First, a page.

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Unhealthy Assimilation: Why Do Immigrants Converge to American Health Status Levels?

  • Antecol, Heather

    ()

    (Claremont McKenna College)

  • Bedard, Kelly

    ()

    (University of California, Santa Barbara)

It is well documented that immigrants are in better health upon arrival in the United States than their American counterparts, but that this health advantage erodes over time. We study the potential determinants of this "healthy immigrant effect", with a particular focus on the tendency of immigrants to converge to unhealthy American BMI levels. Using data from the National Health Interview Survey, we find that the average female and male immigrants enter the U.S. with BMIs that are approximately two and five percentage points lower than native-born women and men, respectively. And, consistent with the declining health status of immigrants the longer they remain in the United States, we also find that female immigrants almost completely converge to American BMIs within ten years of arrival and men close a third of the gap within fifteen years.

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Paper provided by Institute for the Study of Labor (IZA) in its series IZA Discussion Papers with number 1654.

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Length: 51 pages
Date of creation: Jul 2005
Date of revision:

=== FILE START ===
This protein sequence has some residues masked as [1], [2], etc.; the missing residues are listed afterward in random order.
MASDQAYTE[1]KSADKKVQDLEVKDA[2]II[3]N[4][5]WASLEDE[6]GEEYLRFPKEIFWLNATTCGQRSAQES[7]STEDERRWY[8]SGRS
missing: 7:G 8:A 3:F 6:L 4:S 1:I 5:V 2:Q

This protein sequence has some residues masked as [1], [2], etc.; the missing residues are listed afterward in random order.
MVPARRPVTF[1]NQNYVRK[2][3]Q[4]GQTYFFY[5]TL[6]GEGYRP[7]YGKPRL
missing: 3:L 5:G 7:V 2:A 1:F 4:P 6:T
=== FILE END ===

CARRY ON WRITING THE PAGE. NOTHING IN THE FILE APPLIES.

Publication status: published in: Demography, 2006, 43 (2), 337-360
Handle: RePEc:iza:izadps:dp1654
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  1. Borjas, George J, 1985. "Assimilation, Changes in Cohort Quality, and the Earnings of Immigrants," Journal of Labor Economics, University of Chicago Press, vol. 3(4), pages 463-89, October.
  2. Darius Lakdawalla & Tomas Philipson, 2002. "The Growth of Obesity and Technological Change: A Theoretical and Empirical Examination," NBER Working Papers 8946, National Bureau of Economic Research, Inc.
  3. Guillermina Jasso & Douglas S. Massey & Mark R. Rosenzweig & James P. Smith, 2004. "Immigrant Health--Selectivity and Acculturation," Labor and Demography 0412002, EconWPA.
  4. David M. Cutler & Edward L. Glaeser & Jesse M. Shapiro, 2003. "Why Have Americans Become More Obese?," Journal of Economic Perspectives, American Economic Association, vol. 17(3), pages 93-118, Summer.
  5. Wei-Yin Hu, 2000. "Immigrant Earnings Assimilation: Estimates from Longitudinal Data," American Economic Review, American Economic Association, vol. 90(2), pages 368-372, May.
  6. Edward Funkhouser & Stephen J. Trejo, 1995. "The Labor Market Skills of Recent Male Immigrants: Evidence from the Current Population Survey," ILR Review, Cornell University, ILR School, vol. 48(4), pages 792-811, July.
  7. Dora Costa & Richard H. Steckel, 1997. "Long-Term Trends in Health, Welfare, and Economic Growth in the United States," NBER Chapters, in: Health and Welfare during Industrialization, pages 47-90 National Bureau of Economic Research, Inc.